A practical buses protocol for anonymous network communication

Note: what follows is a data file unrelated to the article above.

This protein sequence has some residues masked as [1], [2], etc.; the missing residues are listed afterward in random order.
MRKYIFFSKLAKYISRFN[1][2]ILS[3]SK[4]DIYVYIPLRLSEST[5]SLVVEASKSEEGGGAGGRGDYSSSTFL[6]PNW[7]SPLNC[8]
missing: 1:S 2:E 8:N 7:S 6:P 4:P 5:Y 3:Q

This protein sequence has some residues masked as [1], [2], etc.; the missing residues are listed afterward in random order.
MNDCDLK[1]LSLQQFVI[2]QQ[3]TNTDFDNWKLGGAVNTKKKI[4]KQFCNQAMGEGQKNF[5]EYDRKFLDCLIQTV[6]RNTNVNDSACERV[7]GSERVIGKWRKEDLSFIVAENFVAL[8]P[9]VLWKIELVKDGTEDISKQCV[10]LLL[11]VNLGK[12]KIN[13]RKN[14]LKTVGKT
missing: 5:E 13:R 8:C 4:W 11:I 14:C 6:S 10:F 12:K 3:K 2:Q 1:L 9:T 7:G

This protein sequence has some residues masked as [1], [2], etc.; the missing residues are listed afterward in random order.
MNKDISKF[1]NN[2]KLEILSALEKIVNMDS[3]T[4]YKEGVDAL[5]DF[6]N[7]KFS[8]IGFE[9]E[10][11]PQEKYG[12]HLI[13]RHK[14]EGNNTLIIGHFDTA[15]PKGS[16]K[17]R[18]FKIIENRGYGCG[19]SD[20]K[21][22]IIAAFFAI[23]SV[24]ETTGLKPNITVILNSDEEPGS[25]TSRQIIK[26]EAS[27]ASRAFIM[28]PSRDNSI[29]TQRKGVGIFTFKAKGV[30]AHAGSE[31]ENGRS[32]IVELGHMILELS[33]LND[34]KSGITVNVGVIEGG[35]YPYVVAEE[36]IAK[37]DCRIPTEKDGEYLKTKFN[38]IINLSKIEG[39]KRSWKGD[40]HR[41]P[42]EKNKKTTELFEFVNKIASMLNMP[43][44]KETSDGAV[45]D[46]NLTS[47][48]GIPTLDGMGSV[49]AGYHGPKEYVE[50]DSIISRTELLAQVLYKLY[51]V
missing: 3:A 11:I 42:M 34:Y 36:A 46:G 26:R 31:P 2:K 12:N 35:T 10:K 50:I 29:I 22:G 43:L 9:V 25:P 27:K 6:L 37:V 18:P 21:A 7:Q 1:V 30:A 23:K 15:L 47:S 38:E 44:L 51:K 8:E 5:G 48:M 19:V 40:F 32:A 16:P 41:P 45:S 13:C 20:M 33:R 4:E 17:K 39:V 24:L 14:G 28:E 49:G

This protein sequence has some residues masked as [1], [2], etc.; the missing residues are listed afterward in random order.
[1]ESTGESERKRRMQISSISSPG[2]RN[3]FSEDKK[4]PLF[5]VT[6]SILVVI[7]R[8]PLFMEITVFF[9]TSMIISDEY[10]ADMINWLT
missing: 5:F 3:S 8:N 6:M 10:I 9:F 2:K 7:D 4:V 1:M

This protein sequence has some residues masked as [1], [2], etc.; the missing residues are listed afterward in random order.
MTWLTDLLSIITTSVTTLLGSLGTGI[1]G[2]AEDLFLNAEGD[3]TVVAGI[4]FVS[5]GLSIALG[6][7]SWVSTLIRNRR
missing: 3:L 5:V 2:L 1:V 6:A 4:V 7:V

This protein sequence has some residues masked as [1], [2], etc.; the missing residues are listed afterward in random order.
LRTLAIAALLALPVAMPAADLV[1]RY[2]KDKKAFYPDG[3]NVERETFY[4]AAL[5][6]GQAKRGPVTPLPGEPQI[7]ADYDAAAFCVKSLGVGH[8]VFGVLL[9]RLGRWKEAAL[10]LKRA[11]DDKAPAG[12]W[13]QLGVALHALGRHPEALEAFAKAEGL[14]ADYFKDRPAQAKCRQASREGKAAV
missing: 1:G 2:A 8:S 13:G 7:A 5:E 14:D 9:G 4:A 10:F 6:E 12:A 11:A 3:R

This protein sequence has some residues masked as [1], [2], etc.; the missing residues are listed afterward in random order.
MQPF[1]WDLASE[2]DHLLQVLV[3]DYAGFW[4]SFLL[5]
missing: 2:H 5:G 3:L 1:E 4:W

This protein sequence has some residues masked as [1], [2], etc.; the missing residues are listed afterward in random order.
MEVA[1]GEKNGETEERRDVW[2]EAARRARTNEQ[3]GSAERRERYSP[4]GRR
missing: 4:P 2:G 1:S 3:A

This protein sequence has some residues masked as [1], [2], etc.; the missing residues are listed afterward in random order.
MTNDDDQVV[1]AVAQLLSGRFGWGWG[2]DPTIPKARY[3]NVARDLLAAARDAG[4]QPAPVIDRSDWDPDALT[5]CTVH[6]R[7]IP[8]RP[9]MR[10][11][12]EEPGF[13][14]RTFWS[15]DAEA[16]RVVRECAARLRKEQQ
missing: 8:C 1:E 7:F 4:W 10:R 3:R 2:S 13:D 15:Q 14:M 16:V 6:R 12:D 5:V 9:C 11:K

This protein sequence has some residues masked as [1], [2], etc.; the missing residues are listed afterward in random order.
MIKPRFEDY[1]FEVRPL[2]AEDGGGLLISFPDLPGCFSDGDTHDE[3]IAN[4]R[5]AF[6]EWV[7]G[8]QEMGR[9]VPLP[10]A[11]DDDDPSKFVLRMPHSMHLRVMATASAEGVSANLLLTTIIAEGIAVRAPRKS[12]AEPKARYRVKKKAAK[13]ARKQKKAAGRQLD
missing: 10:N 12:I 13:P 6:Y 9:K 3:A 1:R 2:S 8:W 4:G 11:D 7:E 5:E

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AbstractThe need to communicate anonymously over the Internet has increased with the proliferation of networked computers. Applications such as military communications, Web browsing, e-voting, and e-counseling for victims of abuse all require anonymous communication. Without anonymity, individuals may refrain from communicating for fear of retribution, potentially resulting in social, psychological, or financial losses, or even the loss of life. This thesis contains a comprehensive survey and analysis of anonymous communication schemes. Analysis of the prior literature shows that there is no secure and scalable anonymous communication scheme. Previous literature has only analyzed each scheme for a subset of the known attacks. In this thesis, the analysis is extended to assess the anonymity capabilities of these schemes with respect to all known attacks. It is shown that none of the scalable anonymous communication schemes are secure. The thesis contains a description of the design, implementation, and evaluation of a prototype anonymous communication scheme. The Buses anonymity protocol is identified as the most secure and scalable candidate protocol for a dynamic network topology. The protocol is re-designed and extended into the Practical Buses protocol, with features added to protect against all of the known attacks in the literature. New techniques are introduced to make the protocol scalable while preserving mutual anonymity. The design is extended to make the protocol more efficient, secure, and fault-tolerant. The experimental results obtained demonstrate that the Practical Buses protocol is a promising solution for anonymous network communication.
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